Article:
Tiocfaidh Ar Pheig

Tiocfaidh Ár Phéig!

Péig Sayers – a woman born with more balls than half the men in Dáil Éireann…

 

Author Sara Baume writing in the Irish Times:

“There are plenty of arguments against the inclusion of Sayers in the canon of great Irish women writers, foremost being the fact that she was illiterate in the language she spoke and instead dictated her famously bleak biography, as well as the hundreds of folk stories she contributed to the Irish Folklore Commission. I didn’t study Peig in school; I was not scarred by its misery at a tender age, which surely puts me in a more objective position than most to argue that Sayers’ account of life on the Great Blasket Island remains relevant and significant. It doesn’t matter to me that she didn’t place her own words down on paper, for this is only one element in the process of writing. Elegant prose it isn’t, but there are few authors with a more authentically Irish voice. Though much of what she described was unrelenting hardship, she was, by all accounts, pragmatic and cheerful in the face of it. Peig Sayers spoke for generations of poor, uneducated Irish women who never had the opportunity to speak for themselves.”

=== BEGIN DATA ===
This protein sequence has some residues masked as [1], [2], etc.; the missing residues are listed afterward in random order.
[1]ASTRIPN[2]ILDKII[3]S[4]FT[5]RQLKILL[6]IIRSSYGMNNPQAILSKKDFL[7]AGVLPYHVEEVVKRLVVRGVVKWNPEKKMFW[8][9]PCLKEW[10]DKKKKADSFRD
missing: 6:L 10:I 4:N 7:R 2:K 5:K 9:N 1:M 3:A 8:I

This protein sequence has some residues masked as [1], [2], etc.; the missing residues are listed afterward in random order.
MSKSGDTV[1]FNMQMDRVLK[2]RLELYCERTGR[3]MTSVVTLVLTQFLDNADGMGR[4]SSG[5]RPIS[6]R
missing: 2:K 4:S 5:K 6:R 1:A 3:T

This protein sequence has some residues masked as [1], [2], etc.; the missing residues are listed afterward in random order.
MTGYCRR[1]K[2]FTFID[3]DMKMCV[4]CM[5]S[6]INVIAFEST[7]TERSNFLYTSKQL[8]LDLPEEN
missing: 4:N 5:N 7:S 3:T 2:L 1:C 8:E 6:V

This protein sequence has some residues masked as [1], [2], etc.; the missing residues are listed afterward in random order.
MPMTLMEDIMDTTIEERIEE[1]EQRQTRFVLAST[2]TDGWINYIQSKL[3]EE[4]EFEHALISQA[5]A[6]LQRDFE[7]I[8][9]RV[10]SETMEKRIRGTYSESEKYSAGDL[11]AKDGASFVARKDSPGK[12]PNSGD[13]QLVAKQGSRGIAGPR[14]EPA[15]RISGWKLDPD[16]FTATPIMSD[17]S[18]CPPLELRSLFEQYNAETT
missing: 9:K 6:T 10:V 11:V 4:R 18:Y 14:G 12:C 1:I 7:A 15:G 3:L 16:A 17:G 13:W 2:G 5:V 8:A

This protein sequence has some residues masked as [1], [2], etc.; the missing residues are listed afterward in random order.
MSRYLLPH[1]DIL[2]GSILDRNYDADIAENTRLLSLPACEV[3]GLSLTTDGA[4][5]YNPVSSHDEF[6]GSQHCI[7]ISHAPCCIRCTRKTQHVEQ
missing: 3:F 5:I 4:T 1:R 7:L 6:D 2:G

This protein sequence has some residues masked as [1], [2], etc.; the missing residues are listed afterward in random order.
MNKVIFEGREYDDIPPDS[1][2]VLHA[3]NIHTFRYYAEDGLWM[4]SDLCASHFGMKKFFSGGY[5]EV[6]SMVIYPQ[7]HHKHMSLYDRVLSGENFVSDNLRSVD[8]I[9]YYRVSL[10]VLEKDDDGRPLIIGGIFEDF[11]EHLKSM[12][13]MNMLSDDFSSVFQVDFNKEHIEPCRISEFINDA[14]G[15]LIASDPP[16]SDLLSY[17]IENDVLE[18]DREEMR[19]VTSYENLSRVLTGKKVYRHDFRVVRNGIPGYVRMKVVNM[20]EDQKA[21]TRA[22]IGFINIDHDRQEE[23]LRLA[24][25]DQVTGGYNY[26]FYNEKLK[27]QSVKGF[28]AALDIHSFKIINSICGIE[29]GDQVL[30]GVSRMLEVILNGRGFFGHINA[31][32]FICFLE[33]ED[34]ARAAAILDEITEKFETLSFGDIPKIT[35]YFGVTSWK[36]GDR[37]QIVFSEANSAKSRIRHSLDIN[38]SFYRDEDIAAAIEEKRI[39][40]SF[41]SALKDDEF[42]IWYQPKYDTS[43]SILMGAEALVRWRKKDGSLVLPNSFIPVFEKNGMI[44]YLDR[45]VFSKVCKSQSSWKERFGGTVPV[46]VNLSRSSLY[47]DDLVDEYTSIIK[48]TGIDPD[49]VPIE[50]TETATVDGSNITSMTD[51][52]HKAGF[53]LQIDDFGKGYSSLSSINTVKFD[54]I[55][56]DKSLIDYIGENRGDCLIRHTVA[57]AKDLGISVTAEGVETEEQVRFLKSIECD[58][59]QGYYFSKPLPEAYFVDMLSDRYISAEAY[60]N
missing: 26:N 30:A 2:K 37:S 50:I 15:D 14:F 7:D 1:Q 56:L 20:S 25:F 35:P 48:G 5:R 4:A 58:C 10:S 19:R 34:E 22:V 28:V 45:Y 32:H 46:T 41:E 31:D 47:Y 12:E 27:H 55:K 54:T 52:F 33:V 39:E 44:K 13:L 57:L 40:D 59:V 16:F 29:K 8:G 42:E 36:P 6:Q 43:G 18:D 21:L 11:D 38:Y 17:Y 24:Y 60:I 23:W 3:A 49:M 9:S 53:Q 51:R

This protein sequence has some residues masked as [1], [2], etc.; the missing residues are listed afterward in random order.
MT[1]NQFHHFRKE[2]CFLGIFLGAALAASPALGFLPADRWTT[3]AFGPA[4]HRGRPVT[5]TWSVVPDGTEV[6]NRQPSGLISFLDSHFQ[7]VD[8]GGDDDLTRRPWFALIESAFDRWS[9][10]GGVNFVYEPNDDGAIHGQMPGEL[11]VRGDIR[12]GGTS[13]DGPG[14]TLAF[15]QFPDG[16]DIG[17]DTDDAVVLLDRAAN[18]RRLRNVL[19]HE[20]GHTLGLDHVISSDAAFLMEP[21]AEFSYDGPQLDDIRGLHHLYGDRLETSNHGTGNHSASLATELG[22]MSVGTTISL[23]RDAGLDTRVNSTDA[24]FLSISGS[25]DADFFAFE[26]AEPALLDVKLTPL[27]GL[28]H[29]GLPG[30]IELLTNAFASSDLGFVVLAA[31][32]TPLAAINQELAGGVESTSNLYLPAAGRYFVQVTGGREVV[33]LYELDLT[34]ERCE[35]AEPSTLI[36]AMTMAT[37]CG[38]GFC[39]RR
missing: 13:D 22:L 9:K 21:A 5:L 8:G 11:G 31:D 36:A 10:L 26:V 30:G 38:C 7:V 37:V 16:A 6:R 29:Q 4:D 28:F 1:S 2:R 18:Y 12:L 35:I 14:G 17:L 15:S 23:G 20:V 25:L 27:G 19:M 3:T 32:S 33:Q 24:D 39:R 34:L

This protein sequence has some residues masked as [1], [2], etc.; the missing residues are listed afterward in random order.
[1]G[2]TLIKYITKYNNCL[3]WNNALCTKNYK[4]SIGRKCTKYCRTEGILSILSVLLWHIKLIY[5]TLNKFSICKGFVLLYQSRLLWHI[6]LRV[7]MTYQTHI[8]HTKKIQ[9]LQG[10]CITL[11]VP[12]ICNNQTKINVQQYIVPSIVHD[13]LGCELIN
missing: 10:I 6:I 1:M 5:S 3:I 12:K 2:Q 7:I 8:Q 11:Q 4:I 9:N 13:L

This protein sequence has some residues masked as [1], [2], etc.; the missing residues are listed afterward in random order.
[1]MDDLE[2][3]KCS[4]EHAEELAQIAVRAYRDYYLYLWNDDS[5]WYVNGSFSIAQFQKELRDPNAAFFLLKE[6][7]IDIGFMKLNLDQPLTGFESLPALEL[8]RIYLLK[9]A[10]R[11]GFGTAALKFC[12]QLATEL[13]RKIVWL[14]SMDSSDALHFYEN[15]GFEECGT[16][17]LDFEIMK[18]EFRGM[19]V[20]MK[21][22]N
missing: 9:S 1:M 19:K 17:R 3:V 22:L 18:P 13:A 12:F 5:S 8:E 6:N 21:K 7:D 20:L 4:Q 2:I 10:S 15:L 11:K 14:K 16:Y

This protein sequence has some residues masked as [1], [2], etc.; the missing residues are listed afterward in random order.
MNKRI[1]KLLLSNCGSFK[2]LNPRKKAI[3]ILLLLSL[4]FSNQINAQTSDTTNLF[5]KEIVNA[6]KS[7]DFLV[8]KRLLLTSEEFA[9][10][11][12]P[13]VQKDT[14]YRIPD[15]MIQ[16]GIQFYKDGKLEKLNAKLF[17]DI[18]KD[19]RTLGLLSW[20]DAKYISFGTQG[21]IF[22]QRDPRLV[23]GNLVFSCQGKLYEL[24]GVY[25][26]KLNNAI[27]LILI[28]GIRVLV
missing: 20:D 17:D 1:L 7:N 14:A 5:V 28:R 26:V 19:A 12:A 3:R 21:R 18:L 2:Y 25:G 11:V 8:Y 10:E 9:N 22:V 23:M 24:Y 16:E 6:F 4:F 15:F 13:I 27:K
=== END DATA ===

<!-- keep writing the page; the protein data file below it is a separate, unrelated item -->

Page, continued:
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One comment

  1. It is just strange to see the broad condemnation of her works as bleak and tiresome by those “scarred.” It just shows the now overall comfort of people that the mere report of times of immeasurable hardship and ethnic discrimination is scarring, and forgetting that this was suffered by real people, Irish people, our people. I beg to differ regarding the elegant prose, I think it is. The elegance is in its uncompromising and pure character. “I am an old woman now, with one foot in the grave and the other on its edge. I have experienced much ease and much hardship from the day I was born until this very day. Had I known in advance half, or even one-third, of what the future had in store for me, my heart wouldn’t have been as gay or as courageous it was in the beginning of my days.” This is the soul of the Gael, it lies in the lament. Note that the girls in the picture have no shoes, try that sometime in Co. Kerry or the islands, and not just in the summer.

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